Directions to the Battlefield:
Follow the directions and map carefully for a tour of the Todd's Tavern battlefield. Each of the tour stops, except the last one, border areas that are privately owned. Please respect private property. To reach the battlefield from Chancellorsville, proceed west on Rt. 3 for 0.9 mile. Turn left on Rt. 621 and continue 3.0 miles to Rt. 613 (Brock Road). Turn left and drive approximately six miles until you reach the intersection with Route 612. Pull into the parking lot on the right. This is now a stop on the The 1864 Overland Campaign Trail. After looking at the maps and exhibits, face back up the road you came on so that the Todd's Tavern Market is on your right.
Stop 1 - Todd's Tavern. Fitz Lee occupied his intersection on May 7 when attacks by Merritt's division on the Brock Road, one mile ahead of you, and by Gregg's division on the Catharpin Road, one mile to your right, compelled him to abandon the position. Merritt pursued Fitz Lee south down the Brock Road, to your rear, while Gregg attacked Rosser's brigade on the Catharpin Road, to your left-rear, and drove it back to Corbin's Bridge.
Gregg established his headquarters inside the tavern, which stood just across the Brock Road to your left. Grant and Meade stopped at the tavern early on May 8 before moving their headquarters to Piney Branch Church, approximately two miles to your right, later in the day.
Continue south 0.2 mile and turn right onto the Catharpin Road (Rt. 612). Drive 1.5 miles to the intersection of Round Hill Road.
Stop 2 - Anderson's Route to Spotsylvania. There was no road that led directly from General Robert E. Lee's position in the Wilderness to Spotsylvania Court House. Consequently, Lee had to cut a four-mile-long road through the woods. This short section of dirt road may be a remnant of that construction. Anderson's corps used this road to reach Spotsylvania on May 8. When his men reached the Catharpin Road at this point, they turned west, the direction you are facing, and headed toward Shady Grove Church.
Continue on the Catharpin Road for a distance of 1.0 mile. Carefully pull over at a wide place on the left of the road a few yards beyond the bridge.
Stop 3 - Corbin's Bridge. Gregg's troops drove Rosser's brigade across this bridge on May 7 but withdrew to Todd's Tavern when Wade Hampton brought up reinforcements, thus enabling Anderson's corps to parallel the Union march to Spotsylvania. Note the steep wooded banks along the river. Crossing the river at a point other than the bridge would have been slow and difficult.
Turn around and retrace your steps to Todd's Tavern. When you reach the Brock Road (Rt. 613), turn right and proceed 2.1 miles to Rt. 624. Safely park your car and stand at the junction of the two roads facing north, the direction from which you just came.
Stop 4 - Piney Branch Road Intersection. After evacuating Todd's Tavern, Fitz Lee fell back to this point. His troops cut down trees from the adjacent woods and constructed a hasty but effective barricade of logs just north of the intersection, the direction you now face. Merritt's division eventually captured the works, but in the evening it withdrew towards Todd's Tavern. Lee reoccupied the trenches and on May 8 the fighting resumed. Once again Lee had to retreat, but his stubborn stand here gained the South valuable time.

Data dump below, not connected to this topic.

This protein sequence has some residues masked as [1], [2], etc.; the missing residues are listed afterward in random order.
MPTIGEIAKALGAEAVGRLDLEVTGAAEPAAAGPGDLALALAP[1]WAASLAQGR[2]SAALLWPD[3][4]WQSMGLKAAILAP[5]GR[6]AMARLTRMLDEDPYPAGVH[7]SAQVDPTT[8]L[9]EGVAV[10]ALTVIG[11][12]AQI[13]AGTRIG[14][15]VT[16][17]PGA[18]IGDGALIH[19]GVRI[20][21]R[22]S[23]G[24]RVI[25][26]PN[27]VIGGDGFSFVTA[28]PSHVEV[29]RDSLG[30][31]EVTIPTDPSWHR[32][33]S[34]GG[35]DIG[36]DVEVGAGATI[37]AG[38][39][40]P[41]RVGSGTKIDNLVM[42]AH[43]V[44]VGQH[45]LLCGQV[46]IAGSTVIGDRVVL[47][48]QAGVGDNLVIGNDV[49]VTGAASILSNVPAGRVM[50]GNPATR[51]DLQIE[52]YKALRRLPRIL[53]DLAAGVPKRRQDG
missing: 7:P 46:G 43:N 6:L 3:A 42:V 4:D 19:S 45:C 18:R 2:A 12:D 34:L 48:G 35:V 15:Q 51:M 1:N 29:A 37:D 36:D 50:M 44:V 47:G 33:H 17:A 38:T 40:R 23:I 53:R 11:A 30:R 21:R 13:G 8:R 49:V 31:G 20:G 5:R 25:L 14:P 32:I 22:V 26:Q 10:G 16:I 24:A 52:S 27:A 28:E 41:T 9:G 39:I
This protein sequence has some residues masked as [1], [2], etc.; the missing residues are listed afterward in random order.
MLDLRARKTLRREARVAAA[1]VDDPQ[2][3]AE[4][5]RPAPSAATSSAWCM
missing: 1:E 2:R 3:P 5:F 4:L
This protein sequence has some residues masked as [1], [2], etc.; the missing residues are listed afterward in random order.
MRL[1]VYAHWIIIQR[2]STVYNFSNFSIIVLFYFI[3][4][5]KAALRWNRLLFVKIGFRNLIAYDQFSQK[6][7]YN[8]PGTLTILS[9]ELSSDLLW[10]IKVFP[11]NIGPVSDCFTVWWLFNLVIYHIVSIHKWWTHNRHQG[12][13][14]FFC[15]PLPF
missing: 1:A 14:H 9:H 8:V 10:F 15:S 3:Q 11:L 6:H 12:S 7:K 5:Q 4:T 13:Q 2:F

Continue south on the Brock Road 0.7 mile to Rt. 627. Turn left on Rt. 627 and park your car at Goshen Church. Carefully walk across Rt. 627 and stand facing southwest on a dirt road called Atwood Lane. The church and Rt. 627 should now be behind you, while the Brock Road (Rt. 613) is on your right.
Stop 5 - Alsop Farm. At this point, the Brock Road divided. The dirt road in front of you (Atwood Lane) was then the main road to Spotsylvania, while Rt. 613 (modern Brock Road) was a narrow, sunken farm lane. Union infantry troops reached this vicinity after sunrise, May 8. Brigadier General John C. Robinson's infantry division took the left fork of the road toward Spotsylvania while Major General Charles Griffin's division took the right. Robinson's exhausted troops rested on the distant knoll beyond the modern farm buildings before resuming their advance towards Spotsylvania.
Continue on the Brock Road 1.0 mile to Spotsylvania Battlefield. Turn left into the battlefield and park next to the first large painting you see. Step out of your vehicle and walk back to the Brock Road, being mindful of the traffic. Face south along the road, so that the open field is to your right-front.
Stop 6 - Laurel Hill. Robinson formed his division here on the morning of May 8, and confidently advanced across the field to your front, expecting to easily brush aside Fitz Lee's troopers. Instead, he found two brigades of Anderson's corps posted behind breastworks in the woods at the far edge of the field. Repeated, but uncoordinated attacks failed to dislodge the Southerners. Sheridan's inability to drive the Confederate cavalry from the Brock Road earlier in the day and his failure to delay the Confederate infantry allowed the Southerners to win the race to Spotsylvania. What followed was two weeks of violent, bloody fighting.
You are now at the entrance to Spotsylvania battlefield. An exhibit shelter less than one hundred yards down the road provides information about the battle that you may find useful before starting your tour.
Go to summary of Wilderness & Spotsylvania Campaign.